I'm trying to decide on the best layout for caps on a DC/DC converter. Which of the following options (or another, unlisted option) is the best choice?

  1. GND Out plane with 5V Out going the opposite direction of the caps.
  2. GND Out plane with 5V Out going the same direction of the caps.
  3. GND Out and 5V Out both going the opposite direction of the caps.
  4. GND Out and 5V Out going the same direction of the caps.

Or does this even matter?

enter image description here

Other details:

  • There are less than 5 components on the output side so a ground plane may be overkill?

  • Caps are 1uF

  • \$\begingroup\$ Why do you have so many caps so close together? \$\endgroup\$ – Ignacio Vazquez-Abrams Sep 20 '14 at 17:16
  • \$\begingroup\$ Anyways, bulk caps in-line, decoupling caps out. \$\endgroup\$ – Ignacio Vazquez-Abrams Sep 20 '14 at 17:17
  • \$\begingroup\$ Number 2 is the most correct of the set. I matters because the goal is to get output with minimum ripple voltage. For example in the first case, capacitor tries to maintain constant voltage, but the output pin is jumping up and down due to inductance between the output and the capacitor. \$\endgroup\$ – venny Sep 20 '14 at 17:28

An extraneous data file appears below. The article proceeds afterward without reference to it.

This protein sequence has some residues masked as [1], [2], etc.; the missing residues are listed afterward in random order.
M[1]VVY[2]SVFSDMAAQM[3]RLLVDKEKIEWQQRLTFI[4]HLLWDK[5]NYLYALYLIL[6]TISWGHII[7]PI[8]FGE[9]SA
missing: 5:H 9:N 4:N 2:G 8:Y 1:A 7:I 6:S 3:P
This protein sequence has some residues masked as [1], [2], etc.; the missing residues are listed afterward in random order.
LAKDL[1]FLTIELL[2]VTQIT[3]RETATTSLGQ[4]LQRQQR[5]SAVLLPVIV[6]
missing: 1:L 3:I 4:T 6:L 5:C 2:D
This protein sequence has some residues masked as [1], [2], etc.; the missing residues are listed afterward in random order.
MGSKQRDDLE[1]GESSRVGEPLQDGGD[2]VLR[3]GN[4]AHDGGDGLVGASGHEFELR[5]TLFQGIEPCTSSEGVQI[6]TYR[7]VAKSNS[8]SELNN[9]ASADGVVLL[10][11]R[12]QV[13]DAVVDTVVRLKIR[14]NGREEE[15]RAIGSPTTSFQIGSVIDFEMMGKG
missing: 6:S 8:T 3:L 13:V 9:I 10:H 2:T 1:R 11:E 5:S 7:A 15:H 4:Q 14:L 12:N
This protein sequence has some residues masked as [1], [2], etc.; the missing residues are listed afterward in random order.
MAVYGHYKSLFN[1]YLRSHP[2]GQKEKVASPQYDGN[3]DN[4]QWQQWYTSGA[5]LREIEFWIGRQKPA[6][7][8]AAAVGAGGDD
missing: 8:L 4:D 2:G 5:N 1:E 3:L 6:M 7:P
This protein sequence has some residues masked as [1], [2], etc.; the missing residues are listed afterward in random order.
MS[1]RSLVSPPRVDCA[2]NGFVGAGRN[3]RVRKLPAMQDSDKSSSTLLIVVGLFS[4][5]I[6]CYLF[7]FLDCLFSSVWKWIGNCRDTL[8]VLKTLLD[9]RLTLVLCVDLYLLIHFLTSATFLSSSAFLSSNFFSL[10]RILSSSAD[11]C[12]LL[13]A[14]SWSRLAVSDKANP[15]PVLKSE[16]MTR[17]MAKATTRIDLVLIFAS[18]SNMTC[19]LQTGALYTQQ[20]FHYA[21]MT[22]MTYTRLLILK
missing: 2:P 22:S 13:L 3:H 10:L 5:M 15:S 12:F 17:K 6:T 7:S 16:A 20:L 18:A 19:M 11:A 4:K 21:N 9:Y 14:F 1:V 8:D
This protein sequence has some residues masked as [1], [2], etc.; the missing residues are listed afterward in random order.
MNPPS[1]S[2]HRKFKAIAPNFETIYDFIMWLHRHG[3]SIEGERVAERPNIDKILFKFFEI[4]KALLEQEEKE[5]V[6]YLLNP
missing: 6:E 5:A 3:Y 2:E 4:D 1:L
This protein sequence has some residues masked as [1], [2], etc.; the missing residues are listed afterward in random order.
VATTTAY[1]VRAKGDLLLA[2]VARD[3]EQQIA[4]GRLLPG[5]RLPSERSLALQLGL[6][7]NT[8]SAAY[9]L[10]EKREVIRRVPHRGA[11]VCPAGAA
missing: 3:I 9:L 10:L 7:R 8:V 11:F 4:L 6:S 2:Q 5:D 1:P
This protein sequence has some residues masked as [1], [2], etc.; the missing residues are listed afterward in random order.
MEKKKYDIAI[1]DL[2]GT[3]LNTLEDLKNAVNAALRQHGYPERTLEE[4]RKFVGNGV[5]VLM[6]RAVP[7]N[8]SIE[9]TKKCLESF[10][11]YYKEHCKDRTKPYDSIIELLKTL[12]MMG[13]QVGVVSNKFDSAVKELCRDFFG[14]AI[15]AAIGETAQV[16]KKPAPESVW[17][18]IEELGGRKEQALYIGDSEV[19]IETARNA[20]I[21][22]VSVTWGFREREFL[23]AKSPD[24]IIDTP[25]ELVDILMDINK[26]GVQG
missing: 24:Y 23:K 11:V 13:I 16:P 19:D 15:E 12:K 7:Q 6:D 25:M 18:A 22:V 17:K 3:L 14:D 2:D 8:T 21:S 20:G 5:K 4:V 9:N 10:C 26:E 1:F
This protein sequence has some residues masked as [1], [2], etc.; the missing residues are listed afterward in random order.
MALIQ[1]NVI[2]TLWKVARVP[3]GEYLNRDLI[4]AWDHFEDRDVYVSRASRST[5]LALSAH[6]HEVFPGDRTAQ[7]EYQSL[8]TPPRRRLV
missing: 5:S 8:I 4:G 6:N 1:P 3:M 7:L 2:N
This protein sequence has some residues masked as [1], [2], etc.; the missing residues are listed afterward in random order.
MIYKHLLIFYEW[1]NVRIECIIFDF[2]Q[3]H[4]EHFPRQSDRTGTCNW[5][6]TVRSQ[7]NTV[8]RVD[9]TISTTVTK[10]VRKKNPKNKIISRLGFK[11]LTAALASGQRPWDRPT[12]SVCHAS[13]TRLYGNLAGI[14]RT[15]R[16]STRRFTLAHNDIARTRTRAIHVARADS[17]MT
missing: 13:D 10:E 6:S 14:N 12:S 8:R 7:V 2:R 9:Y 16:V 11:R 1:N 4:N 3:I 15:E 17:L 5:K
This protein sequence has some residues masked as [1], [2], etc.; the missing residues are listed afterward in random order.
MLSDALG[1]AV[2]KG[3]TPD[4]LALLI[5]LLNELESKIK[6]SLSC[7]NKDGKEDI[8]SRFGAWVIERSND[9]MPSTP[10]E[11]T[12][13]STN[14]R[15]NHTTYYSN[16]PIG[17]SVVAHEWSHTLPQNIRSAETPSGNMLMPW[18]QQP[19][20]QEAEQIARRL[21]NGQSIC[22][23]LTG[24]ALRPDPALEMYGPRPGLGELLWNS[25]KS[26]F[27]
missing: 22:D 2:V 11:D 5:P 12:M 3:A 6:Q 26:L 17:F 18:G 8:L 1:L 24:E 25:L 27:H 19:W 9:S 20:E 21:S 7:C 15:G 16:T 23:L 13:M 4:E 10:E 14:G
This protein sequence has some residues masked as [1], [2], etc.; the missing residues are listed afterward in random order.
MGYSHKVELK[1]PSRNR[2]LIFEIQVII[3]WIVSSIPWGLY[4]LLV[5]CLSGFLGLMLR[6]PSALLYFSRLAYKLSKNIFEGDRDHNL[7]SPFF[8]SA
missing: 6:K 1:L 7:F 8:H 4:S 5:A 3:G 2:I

• \$\begingroup\$ What are you trying to achieve - we know nothing about your circuit and maybe also what does the data sheet inform you? \$\endgroup\$ – Andy aka Sep 20 '14 at 19:39
  • \$\begingroup\$ Is the converter designed to be galvanically isolated? If not, why not tie the ground planes together - they are almost certainly connected internally inside the chip. \$\endgroup\$ – Damien Mar 21 '15 at 22:59

Option 2 is the most suitable given the choices presented.

Why: Ground planes are always better for re-circulating currents than tracks. (eliminating options 3 and 4). The capacitors are likely to serve dual purposes: first for recirculating currents, second bulk capacitance of the output rail. Given the later that eliminates option 1. Hence option 2 is the most suitable given the choices.

However, you need to consider input ripple current and how to filter that, so ideally your should have a series inductor followed by your bulk capacitance with low esr before the input supply. This will keep input ripple localised.

Next splitting ground planes is never a good thing. You are better off having an isolated ground copper shape around your DC/DC converter with all of your filter components (input inductor and capacitor and output capacitors) attached to the ground shape and then connect it to your overall PCB ground plane. Ideally you should have a ground plane on an internal layer and isolate it from your through hole component with a ground shape around the DC/DC with filter components, and then stitch your local ground shape to the plan around the edge or in one location.

this will achieve two things: one you have a continuous ground plane across your whole board, two your recirculating currents are kept on the local ground shape.


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